The process of selectively and quantitatively concentrating and removing a desired ion or group of desired ions present at low concentrations from a plurality of other undesired ions in a multiple ion source solution in which the undesired ions may be present at much higher concentrations comprises bringing the multiple ion containing source solution into contact with a polyhydroxypyridinone-containing membrane support material shown in Formula 7 which causes the desired metal ion(s) to complex with the polyhydroxypyridinone portion of the composition. The desired ion can then, optionally, be dissociated from the complex with a receiving solution which forms a stronger complex with the desired ions than does the polyhydroxypyridinone ligand. The receiving or recovery solution contains only the desired metal ions in a concentrated form. Preferably the hydroxypyridinone ligand membrane support composition will be contained in a cartridge wherein the source and receiving solutions can flow through by gravity. If desired, the flow rate of these solutions can be increased by applying pressure (with a pump) on the top of the cartridge or by applying a vacuum in the receiving vessel.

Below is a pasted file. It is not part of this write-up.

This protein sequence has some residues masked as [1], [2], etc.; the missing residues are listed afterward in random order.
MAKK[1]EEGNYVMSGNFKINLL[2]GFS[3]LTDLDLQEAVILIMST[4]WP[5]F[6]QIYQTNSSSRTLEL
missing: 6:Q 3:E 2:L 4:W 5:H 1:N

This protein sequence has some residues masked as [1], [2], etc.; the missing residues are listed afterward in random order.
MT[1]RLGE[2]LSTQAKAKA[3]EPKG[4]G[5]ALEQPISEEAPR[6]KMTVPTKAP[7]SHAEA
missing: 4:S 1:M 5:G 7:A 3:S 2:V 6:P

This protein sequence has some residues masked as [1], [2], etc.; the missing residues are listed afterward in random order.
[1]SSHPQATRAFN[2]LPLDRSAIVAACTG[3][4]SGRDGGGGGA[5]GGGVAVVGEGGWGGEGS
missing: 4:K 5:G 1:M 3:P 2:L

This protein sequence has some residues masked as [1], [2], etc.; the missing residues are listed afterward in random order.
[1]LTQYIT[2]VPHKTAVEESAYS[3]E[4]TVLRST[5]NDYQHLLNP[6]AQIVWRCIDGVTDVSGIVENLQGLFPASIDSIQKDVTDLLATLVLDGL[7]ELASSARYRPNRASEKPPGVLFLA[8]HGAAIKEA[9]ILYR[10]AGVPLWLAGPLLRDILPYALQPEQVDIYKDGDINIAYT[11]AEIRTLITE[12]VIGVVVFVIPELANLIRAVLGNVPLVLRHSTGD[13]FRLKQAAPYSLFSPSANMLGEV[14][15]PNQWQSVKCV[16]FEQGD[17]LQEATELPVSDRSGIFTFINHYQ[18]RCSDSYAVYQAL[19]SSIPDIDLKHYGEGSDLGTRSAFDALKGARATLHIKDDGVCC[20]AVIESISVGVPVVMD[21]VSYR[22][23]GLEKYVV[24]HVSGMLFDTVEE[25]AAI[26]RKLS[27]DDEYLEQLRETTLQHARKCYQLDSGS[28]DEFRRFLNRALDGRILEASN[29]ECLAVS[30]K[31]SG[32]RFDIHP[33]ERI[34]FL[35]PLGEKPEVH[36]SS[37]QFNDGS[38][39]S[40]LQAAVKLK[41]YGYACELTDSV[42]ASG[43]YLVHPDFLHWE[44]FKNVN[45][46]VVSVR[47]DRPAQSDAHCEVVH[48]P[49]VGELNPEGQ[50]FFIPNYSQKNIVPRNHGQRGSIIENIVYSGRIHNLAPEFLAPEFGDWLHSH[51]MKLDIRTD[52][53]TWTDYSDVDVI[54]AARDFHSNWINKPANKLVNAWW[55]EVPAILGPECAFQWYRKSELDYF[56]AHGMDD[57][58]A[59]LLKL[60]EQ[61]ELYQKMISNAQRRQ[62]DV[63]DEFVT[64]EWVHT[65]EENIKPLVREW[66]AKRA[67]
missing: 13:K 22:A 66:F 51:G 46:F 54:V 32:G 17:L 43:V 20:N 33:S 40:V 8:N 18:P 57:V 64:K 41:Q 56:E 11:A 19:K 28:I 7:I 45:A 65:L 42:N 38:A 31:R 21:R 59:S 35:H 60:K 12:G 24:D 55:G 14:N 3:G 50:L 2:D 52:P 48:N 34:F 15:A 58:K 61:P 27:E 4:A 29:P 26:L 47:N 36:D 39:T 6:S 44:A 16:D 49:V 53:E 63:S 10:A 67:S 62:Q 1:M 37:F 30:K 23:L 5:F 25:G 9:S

The hydroxypyridinone-ligand membrane support functions to attract the desired metal cations according to Formula 11:
Except for DI, Formula 8 is the same as Formula 7 wherein M stands for a membrane, A is a covalent linkage mechanism, and L(HOPO)n is a ligand comprising a ligand carrier L, and n hydroxpyridinone groups, where n is an integer from 3 to about 6. DI stands for desired ion being removed.
Once the desired metal ions are bound to the polyhydroxypyridinone-containing ligand, they can, optionally, be subsequently removed from the ligand by use of a smaller volume of a receiving liquid according to Formula 9: